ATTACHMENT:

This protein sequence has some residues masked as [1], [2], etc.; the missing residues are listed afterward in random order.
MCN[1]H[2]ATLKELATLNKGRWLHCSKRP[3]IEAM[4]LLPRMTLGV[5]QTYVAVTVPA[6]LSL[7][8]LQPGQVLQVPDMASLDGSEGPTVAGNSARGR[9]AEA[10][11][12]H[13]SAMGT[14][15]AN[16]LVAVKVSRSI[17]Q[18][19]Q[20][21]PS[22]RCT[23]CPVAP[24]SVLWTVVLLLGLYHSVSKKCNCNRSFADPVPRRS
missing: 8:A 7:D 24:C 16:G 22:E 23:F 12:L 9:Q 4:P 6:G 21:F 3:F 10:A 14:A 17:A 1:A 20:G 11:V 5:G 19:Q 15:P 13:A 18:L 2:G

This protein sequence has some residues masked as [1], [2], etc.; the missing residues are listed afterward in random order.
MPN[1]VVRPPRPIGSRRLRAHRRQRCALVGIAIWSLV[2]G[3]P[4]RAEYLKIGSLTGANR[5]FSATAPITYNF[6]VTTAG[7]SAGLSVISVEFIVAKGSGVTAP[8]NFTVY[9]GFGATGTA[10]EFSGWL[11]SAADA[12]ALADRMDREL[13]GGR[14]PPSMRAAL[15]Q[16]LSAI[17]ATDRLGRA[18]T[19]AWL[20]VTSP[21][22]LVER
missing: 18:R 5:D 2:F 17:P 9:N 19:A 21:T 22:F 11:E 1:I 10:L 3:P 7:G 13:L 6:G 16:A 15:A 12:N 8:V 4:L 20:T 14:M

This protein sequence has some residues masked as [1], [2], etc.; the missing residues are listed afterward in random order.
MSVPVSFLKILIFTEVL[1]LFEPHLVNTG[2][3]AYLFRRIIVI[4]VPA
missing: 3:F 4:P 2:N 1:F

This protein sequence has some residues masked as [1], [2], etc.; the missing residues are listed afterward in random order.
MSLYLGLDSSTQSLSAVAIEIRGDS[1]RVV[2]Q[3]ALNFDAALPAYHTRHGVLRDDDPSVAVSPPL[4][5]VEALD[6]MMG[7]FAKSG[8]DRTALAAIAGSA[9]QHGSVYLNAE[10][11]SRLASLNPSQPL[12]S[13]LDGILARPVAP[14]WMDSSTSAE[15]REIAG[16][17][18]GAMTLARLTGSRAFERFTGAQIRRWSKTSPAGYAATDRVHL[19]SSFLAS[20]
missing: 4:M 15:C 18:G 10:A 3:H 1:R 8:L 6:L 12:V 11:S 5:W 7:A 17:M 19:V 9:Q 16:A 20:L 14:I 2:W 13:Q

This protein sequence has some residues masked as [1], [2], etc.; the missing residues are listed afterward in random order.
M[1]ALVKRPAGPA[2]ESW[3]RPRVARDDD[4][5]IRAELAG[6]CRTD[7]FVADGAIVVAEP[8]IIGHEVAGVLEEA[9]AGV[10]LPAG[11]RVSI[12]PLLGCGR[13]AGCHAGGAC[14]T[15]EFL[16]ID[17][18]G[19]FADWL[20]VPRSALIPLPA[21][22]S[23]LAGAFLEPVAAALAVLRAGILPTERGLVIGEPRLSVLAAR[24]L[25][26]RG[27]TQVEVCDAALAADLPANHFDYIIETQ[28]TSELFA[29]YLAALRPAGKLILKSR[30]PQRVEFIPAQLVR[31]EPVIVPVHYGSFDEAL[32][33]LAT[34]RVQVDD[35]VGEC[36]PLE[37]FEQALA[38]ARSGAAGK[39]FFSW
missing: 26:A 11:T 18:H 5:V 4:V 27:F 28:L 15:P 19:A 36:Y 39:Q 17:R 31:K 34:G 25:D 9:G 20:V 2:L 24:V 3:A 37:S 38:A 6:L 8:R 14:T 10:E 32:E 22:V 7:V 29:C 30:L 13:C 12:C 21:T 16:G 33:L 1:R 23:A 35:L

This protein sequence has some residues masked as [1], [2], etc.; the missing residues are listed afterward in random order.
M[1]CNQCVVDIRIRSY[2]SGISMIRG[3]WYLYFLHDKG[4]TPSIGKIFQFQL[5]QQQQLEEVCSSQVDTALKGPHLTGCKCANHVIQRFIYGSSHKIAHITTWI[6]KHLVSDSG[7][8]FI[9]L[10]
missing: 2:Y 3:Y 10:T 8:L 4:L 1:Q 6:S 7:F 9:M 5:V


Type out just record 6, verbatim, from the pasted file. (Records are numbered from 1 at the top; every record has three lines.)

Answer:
This protein sequence has some residues masked as [1], [2], etc.; the missing residues are listed afterward in random order.
M[1]CNQCVVDIRIRSY[2]SGISMIRG[3]WYLYFLHDKG[4]TPSIGKIFQFQL[5]QQQQLEEVCSSQVDTALKGPHLTGCKCANHVIQRFIYGSSHKIAHITTWI[6]KHLVSDSG[7][8]FI[9]L[10]
missing: 2:Y 3:Y 10:T 8:L 4:L 1:Q 6:S 7:F 9:M 5:V